Tag Archives: The Power Of Story

The Killing Season 3 Finale:
Two Brilliant Hours Of TV


Last night marked the Season 3 finale of The Killing. Veena Sud and crew (the show’s creator and her team of writers and producers) delivered up two brilliant hours of TV. It was a tour de force of acting, writing, directing, and all around storytelling, a master class for anyone curious, as I am, about the things that TV can do.

Of course reasonable people might disagree. In fact, the LA Times’ Blake Hennon skewered the episode here, though for my money, Hennon commits the same era regarding The Killing that one of my TV writer friends made about the last season of Homeland, that other brilliant, emotionally-heightened serious that captures the reality of life through the fine art of exaggeration: he imagines that the far-fetched isn’t ripe narrative fodder.

True enough, a person in her right mind would not carry on an affair with terror suspect Nicholas Brody, the way Claire Dane’s Carrie does on Homeland, and she would not wander into the clutches of nefarious casino owners with something to hide — with no backup to boot — the way Mireille Enos’s Sarah Linden did in The Killing’s Season 2, but since when are characters in fiction in their right mind — and since when is creating a character, or story, that’s larger than life a narrative crime? What is fiction, after all, at least in literature and movies, if not always on TV, but a heightened, compacted, dare I say exaggerated rendering of reality, one that, by refusing to hew to the dictates of common sense, illumines the essential folly of the human condition in ways that a plodding mimicry of our lives (as the more cautious among us actually live it) cannot.


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Arbitrage, Nicholas Jarecki’s Almost Masterpiece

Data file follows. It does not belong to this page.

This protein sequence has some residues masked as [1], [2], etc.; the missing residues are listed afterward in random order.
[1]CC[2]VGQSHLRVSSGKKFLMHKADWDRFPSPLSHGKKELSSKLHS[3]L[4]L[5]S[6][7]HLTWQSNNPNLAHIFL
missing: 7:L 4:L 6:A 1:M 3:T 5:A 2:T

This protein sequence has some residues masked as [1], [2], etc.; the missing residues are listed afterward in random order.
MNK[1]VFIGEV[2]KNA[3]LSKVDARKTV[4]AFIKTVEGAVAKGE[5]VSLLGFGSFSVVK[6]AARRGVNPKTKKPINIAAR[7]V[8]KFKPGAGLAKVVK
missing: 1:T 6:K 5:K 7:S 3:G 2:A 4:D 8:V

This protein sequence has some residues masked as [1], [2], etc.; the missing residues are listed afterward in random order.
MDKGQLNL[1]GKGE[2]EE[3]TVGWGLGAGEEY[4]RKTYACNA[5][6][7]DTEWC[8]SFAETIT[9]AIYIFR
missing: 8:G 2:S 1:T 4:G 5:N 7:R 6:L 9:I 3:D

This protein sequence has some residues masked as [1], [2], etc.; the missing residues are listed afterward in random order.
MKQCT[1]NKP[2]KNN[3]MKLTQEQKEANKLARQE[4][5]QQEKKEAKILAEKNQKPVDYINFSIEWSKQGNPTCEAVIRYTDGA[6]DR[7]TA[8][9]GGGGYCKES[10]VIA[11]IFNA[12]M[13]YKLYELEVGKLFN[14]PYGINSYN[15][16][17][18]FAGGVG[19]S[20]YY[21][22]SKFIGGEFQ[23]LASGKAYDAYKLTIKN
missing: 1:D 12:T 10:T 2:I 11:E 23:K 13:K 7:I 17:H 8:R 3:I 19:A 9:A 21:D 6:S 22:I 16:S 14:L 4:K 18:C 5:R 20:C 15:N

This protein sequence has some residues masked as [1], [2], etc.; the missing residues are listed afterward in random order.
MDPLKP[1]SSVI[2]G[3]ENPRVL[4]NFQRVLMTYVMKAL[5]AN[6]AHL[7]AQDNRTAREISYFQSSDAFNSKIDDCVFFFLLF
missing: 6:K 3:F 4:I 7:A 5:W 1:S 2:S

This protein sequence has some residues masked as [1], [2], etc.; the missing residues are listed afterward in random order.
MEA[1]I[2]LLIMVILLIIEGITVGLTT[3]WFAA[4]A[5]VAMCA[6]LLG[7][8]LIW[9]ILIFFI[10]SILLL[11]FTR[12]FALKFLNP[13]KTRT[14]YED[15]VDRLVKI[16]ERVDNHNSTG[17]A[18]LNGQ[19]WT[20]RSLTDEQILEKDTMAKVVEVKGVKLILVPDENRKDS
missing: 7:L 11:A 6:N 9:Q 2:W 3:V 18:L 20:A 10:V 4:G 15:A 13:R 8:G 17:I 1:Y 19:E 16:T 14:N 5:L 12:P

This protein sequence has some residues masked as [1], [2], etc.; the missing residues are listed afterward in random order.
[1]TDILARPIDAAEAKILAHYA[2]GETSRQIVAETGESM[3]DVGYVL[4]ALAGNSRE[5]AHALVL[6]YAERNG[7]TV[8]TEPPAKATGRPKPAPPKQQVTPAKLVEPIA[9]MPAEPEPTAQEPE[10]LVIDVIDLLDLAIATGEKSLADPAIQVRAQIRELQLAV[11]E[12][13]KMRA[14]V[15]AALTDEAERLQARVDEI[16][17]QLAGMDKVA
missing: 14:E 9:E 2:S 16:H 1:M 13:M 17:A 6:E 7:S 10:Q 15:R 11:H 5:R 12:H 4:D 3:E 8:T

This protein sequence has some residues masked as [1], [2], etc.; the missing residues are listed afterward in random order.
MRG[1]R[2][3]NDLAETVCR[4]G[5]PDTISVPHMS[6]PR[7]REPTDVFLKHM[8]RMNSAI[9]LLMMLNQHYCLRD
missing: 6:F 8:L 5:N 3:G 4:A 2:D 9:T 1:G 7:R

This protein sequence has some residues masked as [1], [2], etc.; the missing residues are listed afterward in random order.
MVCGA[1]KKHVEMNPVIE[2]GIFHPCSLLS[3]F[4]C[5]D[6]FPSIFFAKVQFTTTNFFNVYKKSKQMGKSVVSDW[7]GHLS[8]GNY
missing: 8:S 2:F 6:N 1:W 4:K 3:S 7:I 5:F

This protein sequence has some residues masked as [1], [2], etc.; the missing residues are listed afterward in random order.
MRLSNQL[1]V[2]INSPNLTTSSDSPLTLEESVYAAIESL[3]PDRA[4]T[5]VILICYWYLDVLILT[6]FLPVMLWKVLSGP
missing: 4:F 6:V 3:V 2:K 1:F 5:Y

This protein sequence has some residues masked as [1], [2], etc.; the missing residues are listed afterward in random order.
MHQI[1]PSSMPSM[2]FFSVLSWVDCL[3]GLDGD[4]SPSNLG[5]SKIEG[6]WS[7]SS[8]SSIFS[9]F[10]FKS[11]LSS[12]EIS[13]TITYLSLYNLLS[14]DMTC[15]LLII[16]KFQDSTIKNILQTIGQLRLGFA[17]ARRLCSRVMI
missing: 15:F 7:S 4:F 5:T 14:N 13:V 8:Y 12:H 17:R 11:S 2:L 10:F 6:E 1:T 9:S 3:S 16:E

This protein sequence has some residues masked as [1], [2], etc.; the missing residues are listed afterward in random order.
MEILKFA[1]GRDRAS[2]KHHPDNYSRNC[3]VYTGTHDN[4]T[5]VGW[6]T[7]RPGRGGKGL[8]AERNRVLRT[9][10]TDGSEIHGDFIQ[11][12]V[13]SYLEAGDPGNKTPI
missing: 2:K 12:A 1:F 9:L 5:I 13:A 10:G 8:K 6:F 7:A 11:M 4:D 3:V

I am a lover of the fall film. As a screenwriter, these are the kinds of films I aspired to write. Masterful, tour de force explorations of the human soul, in which characters undergo the kind of life-shattering experiences that force them to change. In these movies, the characters we root for nearly always rise to the occasion. They accept the challenge, they do battle (with themselves and the outside world), and often achieve their outside goals. But even if they do not, they are  transformed by the journey, made better for having endeavored toward some hard-to-attain goal — which makes for a happy ending of a whole ‘nother sort. I think here of a movie like Michael Clayton, writer/director Tony Gilroy’s beautiful masterpiece about a law firm fixer who comes face to face with his demons, and decides to wrestle them down. George Clooney’s Clayton looks who he’s been and what he’s been a part of in the eye. And though we can’t imagine how he fares after the end credits — what will he do for a living? who will he be now that his conversion experience is complete? — we leave the theatre or turn off the DVD believing that the low places have been made high.


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